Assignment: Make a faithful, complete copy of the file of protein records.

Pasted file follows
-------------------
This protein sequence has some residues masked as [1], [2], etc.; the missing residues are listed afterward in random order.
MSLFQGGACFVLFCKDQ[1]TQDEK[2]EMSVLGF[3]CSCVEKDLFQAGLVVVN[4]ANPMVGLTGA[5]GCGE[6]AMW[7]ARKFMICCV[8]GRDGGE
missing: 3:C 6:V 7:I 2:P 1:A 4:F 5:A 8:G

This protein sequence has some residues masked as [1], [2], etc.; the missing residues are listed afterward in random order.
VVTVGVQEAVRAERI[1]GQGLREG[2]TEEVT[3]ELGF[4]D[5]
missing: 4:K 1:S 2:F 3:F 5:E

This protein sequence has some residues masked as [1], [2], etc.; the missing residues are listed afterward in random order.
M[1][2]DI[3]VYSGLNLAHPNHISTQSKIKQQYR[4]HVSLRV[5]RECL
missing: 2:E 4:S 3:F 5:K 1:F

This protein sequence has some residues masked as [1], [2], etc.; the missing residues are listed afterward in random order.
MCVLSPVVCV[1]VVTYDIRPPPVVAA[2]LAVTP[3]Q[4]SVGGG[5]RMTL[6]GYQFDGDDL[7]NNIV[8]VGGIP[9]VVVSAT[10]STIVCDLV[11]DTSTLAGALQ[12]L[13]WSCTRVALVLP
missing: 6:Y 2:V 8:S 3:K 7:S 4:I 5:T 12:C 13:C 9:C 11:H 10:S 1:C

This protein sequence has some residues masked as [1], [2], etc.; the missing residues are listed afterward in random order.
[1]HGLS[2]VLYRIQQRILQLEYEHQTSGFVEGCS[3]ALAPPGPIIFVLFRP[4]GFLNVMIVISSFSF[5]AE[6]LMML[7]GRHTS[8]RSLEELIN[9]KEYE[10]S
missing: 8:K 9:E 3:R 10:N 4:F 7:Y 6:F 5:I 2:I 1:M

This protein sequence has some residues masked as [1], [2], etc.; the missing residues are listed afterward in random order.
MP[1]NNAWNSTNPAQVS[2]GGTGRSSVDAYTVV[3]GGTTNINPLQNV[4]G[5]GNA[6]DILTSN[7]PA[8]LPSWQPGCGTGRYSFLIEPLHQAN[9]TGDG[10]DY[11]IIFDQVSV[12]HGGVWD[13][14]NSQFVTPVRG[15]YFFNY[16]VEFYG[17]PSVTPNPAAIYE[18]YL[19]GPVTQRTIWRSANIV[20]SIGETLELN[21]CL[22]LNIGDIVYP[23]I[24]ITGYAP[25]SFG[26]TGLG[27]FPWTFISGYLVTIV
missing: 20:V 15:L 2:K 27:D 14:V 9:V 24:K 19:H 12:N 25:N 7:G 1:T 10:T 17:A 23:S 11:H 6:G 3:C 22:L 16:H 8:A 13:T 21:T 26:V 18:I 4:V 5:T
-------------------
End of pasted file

This protein sequence has some residues masked as [1], [2], etc.; the missing residues are listed afterward in random order.
MSLFQGGACFVLFCKDQ[1]TQDEK[2]EMSVLGF[3]CSCVEKDLFQAGLVVVN[4]ANPMVGLTGA[5]GCGE[6]AMW[7]ARKFMICCV[8]GRDGGE
missing: 3:C 6:V 7:I 2:P 1:A 4:F 5:A 8:G

This protein sequence has some residues masked as [1], [2], etc.; the missing residues are listed afterward in random order.
VVTVGVQEAVRAERI[1]GQGLREG[2]TEEVT[3]ELGF[4]D[5]
missing: 4:K 1:S 2:F 3:F 5:E

This protein sequence has some residues masked as [1], [2], etc.; the missing residues are listed afterward in random order.
M[1][2]DI[3]VYSGLNLAHPNHISTQSKIKQQYR[4]HVSLRV[5]RECL
missing: 2:E 4:S 3:F 5:K 1:F

This protein sequence has some residues masked as [1], [2], etc.; the missing residues are listed afterward in random order.
MCVLSPVVCV[1]VVTYDIRPPPVVAA[2]LAVTP[3]Q[4]SVGGG[5]RMTL[6]GYQFDGDDL[7]NNIV[8]VGGIP[9]VVVSAT[10]STIVCDLV[11]DTSTLAGALQ[12]L[13]WSCTRVALVLP
missing: 6:Y 2:V 8:S 3:K 7:S 4:I 5:T 12:C 13:C 9:C 11:H 10:S 1:C

This protein sequence has some residues masked as [1], [2], etc.; the missing residues are listed afterward in random order.
[1]HGLS[2]VLYRIQQRILQLEYEHQTSGFVEGCS[3]ALAPPGPIIFVLFRP[4]GFLNVMIVISSFSF[5]AE[6]LMML[7]GRHTS[8]RSLEELIN[9]KEYE[10]S
missing: 8:K 9:E 3:R 10:N 4:F 7:Y 6:F 5:I 2:I 1:M

This protein sequence has some residues masked as [1], [2], etc.; the missing residues are listed afterward in random order.
MP[1]NNAWNSTNPAQVS[2]GGTGRSSVDAYTVV[3]GGTTNINPLQNV[4]G[5]GNA[6]DILTSN[7]PA[8]LPSWQPGCGTGRYSFLIEPLHQAN[9]TGDG[10]DY[11]IIFDQVSV[12]HGGVWD[13][14]NSQFVTPVRG[15]YFFNY[16]VEFYG[17]PSVTPNPAAIYE[18]YL[19]GPVTQRTIWRSANIV[20]SIGETLELN[21]CL[22]LNIGDIVYP[23]I[24]ITGYAP[25]SFG[26]TGLG[27]FPWTFISGYLVTIV
missing: 20:V 15:L 2:K 27:D 14:V 9:V 24:K 19:H 12:N 25:N 7:G 1:T 10:T 17:A 23:S 11:H 6:G 3:C 22:L 16:H 8:A 13:T 21:T 26:V 18:I 4:V 5:T